Question: I question every experience, all information, personal motives — mine and others — including the ideas presented by The Religious Recovery Program.
Instruction: Ask questions.
After considering the material in Stone Two, we might want to pause to consider whether we are opening our lives to things that are not in our best interest. Stone Three takes us a little further on our journey by reminding us that not everything we hear or experience will be helpful on our spiritual path. Part of the premise of the Religious Recovery program is that we are questioning a current or former religious experience because of some hurt or abuse we believe was done to us in the name of religion. As we heal from the hurt and abuse, we might want to remember that our questioning helped us to open our eyes and played an important role in helping us move in a more positive spiritual direction. We might find ourselves open to a multitude of religious experiences, and we might be vulnerable to more religious abuse if we are not cautious.
One of the most important cautions we would give is to be certain not to gravitate towards the familiar, at least not without the awareness that you are choosing to do so. When we heal from an abusive situation, we often find ourselves involved in another abusive situation that feels very much like the one we left. The reason is that we tend to gravitate toward the familiar in our lives. People who marry abusive people often leave that person only to find someone else who is just as abusive. Sometimes it takes years for them to break the cycle. The same thing can happen with religion. We leave one place, because we could no longer accept the abuse of power, only to find ourselves involved with another religious organization that also abuses its power.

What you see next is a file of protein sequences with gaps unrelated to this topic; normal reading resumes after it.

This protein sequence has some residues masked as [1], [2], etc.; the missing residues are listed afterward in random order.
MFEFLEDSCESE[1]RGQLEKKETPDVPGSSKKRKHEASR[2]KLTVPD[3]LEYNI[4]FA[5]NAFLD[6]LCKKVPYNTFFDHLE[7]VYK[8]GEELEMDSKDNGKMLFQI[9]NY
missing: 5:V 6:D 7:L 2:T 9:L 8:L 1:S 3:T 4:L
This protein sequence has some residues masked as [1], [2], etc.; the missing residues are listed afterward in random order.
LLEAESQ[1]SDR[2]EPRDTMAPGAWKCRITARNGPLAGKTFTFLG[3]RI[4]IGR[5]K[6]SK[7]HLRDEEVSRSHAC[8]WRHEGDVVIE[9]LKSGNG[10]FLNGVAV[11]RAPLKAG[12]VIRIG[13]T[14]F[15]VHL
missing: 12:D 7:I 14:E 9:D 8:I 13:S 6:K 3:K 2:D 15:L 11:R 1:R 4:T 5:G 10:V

Stone Two encourages us to open to different insights, but as we open, it is not without questioning along the way. Is this a safe place? Is love the most important thing that is taught here? Does this organization use guilt, shame, or condemnation as tools to manipulate their people? Questions will help us discover the heart of the organization, and sometimes those questions must probe below the surface. Those who have nothing to hide will not be offended by our questions. In fact, they might even encourage them. Anytime a person or religious organization becomes offended when we do not adhere to the advice or guidelines they laid out for us, we need to be aware that they may have something to hide or a personal agenda. Don’t let them make you feel bad for recognizing their ulterior motives.
If you are involved in a religious organization, pause to consider if you feel comfortable with asking questions of its leaders, their doctrine, and guidelines. Do they have rigid beliefs that you secretly don’t agree with because you fear being judged and condemned? Do their beliefs line up with the concepts of love, forgiveness, and respect for everyone?
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Our purpose is to help individuals to heal who have been injured by religion or the religious. We welcome your comments and questions.